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Saturday, July 20, 2019, 15:12
Iran says British tanker seized because of collision
By Agencies
Saturday, July 20, 2019, 15:12 By Agencies

In this undated photo issued July 19, 2019, by Stena Bulk, showing the British oil tanker Stena Impero at unknown location, which is believed to have been captured by Iran.  (STENA BULK VIA AP)

LONDON/TEHRAN — Iran's seizure of a British-flagged oil tanker was allegedly due to a collision with an Iranian fishing boat, the country's state-run IRNA news agency said Saturday.

The British tanker reportedly caused damage to the fishing boat, then didn't respond to calls from the smaller craft. The fishing boat informed Iran's Ports and Maritime Organization, which notified the Revolutionary Guard. IRNA reported that the Revolutionary Guard vessels directed the Stena Impero to an Iranian port for an investigation Friday.

The company said the tanker had 23 crew members of Indian, Russian, Latvian and Filipino nationalities and there were no reports of any of them were injured

Iran's attempt to offer a "technical" explanation for seizing the tanker could signal a possible de-escalation of tensions in the strategic Strait of Hormuz, which has become a flashpoint between Tehran and the West.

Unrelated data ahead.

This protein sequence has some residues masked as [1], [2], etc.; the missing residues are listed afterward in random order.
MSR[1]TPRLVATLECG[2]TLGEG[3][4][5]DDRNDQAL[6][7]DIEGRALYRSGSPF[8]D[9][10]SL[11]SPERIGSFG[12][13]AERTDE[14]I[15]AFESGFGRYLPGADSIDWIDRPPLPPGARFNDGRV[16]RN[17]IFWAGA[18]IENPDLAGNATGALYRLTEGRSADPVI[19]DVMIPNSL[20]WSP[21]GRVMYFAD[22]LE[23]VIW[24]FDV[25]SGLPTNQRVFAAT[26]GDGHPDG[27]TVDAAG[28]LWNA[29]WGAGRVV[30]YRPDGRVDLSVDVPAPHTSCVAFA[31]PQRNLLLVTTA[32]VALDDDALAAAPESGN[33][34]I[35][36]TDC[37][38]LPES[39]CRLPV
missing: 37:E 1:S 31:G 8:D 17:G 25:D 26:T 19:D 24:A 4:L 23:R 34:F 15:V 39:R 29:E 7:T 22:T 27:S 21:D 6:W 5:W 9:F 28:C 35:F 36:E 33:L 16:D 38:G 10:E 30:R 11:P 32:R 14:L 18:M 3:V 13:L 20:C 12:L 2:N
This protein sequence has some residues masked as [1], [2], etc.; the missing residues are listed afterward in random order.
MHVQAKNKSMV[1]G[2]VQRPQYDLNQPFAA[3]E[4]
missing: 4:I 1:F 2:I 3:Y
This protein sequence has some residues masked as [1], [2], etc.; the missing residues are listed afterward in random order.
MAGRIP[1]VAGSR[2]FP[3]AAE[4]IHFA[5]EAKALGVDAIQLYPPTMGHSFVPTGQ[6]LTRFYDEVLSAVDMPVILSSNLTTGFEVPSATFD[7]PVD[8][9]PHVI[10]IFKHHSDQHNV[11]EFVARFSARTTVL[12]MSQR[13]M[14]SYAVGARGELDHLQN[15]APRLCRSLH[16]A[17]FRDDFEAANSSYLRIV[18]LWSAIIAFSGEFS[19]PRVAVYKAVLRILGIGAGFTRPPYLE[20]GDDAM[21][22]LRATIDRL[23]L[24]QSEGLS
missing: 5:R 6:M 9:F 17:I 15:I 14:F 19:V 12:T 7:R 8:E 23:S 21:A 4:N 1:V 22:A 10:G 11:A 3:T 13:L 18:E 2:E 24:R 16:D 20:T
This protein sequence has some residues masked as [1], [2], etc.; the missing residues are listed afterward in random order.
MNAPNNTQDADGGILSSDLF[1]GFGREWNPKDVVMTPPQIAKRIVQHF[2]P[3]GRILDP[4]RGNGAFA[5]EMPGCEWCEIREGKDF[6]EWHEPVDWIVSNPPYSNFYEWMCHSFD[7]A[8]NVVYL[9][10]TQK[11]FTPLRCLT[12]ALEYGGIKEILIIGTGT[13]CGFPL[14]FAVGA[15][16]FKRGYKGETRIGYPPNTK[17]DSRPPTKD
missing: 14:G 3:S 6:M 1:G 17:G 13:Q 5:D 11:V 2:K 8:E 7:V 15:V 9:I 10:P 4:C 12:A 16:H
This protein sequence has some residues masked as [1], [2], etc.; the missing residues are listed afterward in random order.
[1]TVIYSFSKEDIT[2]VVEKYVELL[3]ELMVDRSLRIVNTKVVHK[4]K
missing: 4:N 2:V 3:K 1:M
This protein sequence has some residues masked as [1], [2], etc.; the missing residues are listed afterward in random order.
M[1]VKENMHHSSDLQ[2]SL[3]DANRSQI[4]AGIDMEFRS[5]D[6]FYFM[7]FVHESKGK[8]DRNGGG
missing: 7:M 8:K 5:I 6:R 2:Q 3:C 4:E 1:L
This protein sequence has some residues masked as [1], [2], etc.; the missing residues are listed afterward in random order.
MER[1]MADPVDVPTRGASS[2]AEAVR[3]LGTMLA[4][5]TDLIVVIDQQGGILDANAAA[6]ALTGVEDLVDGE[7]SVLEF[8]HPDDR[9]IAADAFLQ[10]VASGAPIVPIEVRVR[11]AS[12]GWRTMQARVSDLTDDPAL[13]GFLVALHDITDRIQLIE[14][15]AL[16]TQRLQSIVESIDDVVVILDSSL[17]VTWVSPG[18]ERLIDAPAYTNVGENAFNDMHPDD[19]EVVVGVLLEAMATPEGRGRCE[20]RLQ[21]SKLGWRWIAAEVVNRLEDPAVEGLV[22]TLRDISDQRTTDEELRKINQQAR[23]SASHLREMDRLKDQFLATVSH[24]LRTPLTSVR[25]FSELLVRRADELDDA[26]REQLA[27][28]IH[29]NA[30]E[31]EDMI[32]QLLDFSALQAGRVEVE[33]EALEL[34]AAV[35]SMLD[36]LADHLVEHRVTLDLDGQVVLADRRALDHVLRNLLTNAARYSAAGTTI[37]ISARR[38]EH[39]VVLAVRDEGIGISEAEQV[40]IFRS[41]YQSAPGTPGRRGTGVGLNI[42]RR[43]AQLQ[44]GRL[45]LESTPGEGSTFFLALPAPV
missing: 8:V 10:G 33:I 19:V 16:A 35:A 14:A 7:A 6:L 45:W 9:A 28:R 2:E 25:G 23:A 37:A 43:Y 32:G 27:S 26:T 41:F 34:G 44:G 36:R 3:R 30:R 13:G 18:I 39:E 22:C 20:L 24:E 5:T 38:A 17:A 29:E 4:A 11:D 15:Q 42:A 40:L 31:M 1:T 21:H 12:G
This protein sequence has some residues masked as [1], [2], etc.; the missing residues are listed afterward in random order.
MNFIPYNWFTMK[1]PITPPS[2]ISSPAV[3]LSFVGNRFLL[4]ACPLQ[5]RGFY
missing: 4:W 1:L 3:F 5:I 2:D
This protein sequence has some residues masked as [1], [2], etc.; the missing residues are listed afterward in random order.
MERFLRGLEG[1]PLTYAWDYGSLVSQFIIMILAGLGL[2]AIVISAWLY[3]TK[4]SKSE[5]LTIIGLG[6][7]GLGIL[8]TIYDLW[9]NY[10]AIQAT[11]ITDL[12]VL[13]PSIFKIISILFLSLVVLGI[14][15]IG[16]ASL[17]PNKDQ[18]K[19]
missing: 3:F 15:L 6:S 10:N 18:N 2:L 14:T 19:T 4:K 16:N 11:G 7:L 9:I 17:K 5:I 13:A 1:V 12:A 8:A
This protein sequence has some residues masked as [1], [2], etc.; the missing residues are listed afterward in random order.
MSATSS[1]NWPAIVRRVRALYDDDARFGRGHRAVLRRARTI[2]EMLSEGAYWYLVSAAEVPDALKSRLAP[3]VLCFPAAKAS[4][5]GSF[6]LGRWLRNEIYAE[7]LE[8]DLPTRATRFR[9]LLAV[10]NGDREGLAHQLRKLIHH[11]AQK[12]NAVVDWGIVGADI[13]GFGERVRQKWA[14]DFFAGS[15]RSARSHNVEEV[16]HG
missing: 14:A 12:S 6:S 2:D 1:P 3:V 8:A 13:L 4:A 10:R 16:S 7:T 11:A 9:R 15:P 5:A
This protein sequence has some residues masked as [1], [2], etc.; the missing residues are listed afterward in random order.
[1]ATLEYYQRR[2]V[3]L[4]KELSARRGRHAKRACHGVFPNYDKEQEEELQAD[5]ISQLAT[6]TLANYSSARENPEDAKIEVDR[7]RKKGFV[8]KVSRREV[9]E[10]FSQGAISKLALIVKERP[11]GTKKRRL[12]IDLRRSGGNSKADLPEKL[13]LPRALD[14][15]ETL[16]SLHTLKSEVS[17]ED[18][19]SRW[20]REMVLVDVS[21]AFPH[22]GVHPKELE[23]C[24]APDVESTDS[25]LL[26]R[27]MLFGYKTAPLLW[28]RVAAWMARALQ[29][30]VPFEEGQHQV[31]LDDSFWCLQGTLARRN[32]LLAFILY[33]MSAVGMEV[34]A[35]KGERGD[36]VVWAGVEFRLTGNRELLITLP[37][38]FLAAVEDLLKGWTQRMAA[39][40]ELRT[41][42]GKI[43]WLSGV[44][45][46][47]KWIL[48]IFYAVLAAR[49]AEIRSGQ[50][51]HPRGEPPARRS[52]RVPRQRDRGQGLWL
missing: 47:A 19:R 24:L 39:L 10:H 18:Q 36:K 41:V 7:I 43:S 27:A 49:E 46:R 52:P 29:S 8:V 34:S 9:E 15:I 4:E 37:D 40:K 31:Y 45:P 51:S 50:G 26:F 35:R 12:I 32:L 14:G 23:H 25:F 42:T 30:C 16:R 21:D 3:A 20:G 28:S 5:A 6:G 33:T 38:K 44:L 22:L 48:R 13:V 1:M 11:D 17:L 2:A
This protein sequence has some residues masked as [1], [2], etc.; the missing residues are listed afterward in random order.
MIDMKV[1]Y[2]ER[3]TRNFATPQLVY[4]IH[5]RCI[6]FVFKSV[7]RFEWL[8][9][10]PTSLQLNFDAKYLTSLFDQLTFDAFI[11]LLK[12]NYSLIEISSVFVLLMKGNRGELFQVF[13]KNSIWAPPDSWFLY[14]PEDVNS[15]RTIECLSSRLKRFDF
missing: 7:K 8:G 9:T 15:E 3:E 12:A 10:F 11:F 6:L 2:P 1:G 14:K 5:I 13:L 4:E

Another British ship was briefly detained by Iran on Friday before being allowed to go.

The seizing of the British tanker marked perhaps the most significant escalation since tensions between Iran and the West began rising in May. At that time, the US announced it was dispatching an aircraft carrier and additional troops to the Middle East, citing unspecified threats posed by Iran.

The ongoing showdown has caused jitters around the globe, with each maneuver bringing fear that any misunderstanding or misstep by either side could lead to war.

Details of what took place Friday remained sketchy after Iran reported that it had seized a British oil tanker in the Strait of Hormuz. The strait at the mouth of the Persian Gulf is a shipping channel for one-fifth of all global crude exports.

The Stena Impero was taken to an Iranian port because it was not complying with "international maritime laws and regulations," Iran's Revolutionary Guard declared earlier.

A statement from Stena Bulk, which owns the seized tanker, said it was unable to make contact with the ship after it was approached by unidentified vessels and a helicopter in international waters. A spokesman for the company's owners said the tanker was in "full compliance with all navigation and international regulations."

ALSO READ: Iran: No talks unless sanctions lifted, supreme leader permits

The company said the tanker had 23 crew members of Indian, Russian, Latvian and Filipino nationalities and there were no reports of any of them were injured.

The UK has featured prominently in the recent tensions with Iran. Britain's Royal Marines assisted in the seizure of an Iranian oil supertanker on July 4 by Gibraltar.

Britain said it would release the vessel if Iran could prove it was not breaching European Union sanctions on oil shipments to Syria.

Gibraltar's government said Friday that its Supreme Court had extended by 30 days the detention of the Panama-flagged Grace, which was loaded with over 2 million barrels of Iranian crude oil.